Subsidies in aviation

Aviation remains heavily subsidised, with all parts of the sector - from airports to aircraft to airlines - receiving state support. Any public money should come with green strings attached.

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Artificially cheap ticket prices

The result of subsidies is artificially cheap ticket prices, which serves to drive up demand and reduce incentives for more sustainable aviation. Removing these subsidies is key to creating a more sustainable aviation sector. 

Some of the subsidies include aid given to airports by local, regional or national authorities. Oftentimes this aid is in breach of EU guidelines concerning state aid. Aid is also granted to aircraft manufacturers, including at EU and national level. This aid is provided despite the absence of meaningful CO2 efficiency standards, resulting in a missed opportunity to mandate greater CO2 savings from new aircraft.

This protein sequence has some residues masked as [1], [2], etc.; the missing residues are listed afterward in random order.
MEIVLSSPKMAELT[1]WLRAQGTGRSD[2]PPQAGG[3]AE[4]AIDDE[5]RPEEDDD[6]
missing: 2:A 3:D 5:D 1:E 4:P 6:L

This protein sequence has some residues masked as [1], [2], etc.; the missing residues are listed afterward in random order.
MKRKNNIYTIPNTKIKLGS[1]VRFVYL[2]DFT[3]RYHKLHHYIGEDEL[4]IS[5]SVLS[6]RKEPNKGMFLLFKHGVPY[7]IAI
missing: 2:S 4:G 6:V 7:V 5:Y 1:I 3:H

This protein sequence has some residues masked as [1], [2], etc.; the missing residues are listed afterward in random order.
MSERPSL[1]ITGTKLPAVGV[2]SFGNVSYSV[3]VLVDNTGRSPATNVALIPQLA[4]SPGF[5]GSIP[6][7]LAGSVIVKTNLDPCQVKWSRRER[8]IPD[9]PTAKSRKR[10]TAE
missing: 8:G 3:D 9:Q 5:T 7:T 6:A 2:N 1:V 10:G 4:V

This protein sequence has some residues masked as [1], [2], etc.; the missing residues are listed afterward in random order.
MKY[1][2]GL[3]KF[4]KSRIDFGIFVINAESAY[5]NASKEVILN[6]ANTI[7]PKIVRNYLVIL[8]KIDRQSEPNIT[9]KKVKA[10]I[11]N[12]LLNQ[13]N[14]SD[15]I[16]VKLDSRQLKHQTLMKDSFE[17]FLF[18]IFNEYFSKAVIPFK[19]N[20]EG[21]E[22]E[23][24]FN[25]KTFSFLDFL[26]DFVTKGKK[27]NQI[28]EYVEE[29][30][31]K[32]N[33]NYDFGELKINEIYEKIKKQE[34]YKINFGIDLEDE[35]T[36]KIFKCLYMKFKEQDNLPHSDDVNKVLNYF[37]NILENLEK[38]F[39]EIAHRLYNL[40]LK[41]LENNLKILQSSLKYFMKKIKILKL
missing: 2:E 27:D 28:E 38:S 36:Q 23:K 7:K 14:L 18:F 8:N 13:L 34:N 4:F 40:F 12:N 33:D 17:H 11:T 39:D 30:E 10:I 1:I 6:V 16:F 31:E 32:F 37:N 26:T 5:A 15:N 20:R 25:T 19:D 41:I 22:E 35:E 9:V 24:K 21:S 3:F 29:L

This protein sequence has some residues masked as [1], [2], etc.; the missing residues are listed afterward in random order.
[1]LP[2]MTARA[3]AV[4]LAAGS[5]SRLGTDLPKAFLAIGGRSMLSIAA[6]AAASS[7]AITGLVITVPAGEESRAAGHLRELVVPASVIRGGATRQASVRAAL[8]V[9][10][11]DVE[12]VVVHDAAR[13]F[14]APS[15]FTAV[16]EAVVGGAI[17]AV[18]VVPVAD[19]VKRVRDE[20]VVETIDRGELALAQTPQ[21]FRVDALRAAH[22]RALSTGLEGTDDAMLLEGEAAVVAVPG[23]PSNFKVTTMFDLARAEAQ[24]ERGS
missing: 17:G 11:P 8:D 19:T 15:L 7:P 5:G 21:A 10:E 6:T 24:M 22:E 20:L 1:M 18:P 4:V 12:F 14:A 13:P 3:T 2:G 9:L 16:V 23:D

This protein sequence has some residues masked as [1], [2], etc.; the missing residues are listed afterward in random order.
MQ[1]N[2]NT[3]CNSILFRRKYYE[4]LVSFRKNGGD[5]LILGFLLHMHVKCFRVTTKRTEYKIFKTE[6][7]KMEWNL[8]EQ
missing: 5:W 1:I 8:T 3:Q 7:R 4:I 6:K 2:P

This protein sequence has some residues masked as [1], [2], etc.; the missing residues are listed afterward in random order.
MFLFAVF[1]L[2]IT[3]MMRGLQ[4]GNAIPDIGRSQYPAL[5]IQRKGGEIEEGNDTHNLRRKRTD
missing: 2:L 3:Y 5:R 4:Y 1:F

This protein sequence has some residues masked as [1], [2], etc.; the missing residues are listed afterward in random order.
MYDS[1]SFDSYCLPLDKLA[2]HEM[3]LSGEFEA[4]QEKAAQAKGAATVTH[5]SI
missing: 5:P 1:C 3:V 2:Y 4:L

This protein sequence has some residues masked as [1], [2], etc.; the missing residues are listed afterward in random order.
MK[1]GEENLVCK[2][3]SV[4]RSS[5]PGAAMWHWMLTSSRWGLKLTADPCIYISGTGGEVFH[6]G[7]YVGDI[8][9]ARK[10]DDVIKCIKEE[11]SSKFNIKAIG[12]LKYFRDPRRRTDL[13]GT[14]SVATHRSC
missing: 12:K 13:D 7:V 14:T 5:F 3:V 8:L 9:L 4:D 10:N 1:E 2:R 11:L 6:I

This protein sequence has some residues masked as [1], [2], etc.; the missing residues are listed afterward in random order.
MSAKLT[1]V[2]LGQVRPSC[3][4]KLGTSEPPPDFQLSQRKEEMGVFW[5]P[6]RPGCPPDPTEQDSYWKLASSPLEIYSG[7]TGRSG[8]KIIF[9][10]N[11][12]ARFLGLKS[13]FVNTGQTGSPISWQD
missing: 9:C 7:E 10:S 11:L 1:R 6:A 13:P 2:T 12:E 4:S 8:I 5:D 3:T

Airlines pay zero duty on their fuel

But perhaps the biggest subsidy is the aid enjoyed by airlines through tax exemptions on their fuel and tickets. Airlines, unlike motorists across Europe, pay zero duty on their fuel. Plane tickets sold are exempt from VAT. These subsidies total tens of billions of euro each year, money which could be reinvested in greening the economy or lowering labour taxes. In addition, Europe’s carbon market for aviation – the Emissions Trading System (EU ETS) – exempts the majority of flights departing from Europe and provides generous free allowances to airlines. 

Find out how much each member state loses in aviation taxes each year in our Tax Gapstudy. 

In the past year, the Covid-19 crisis has led to a new source of subsidies through bailouts provided to airlines. Our bailout tracker tracks the billions which have been provided to airlines, with very few conditions attached.

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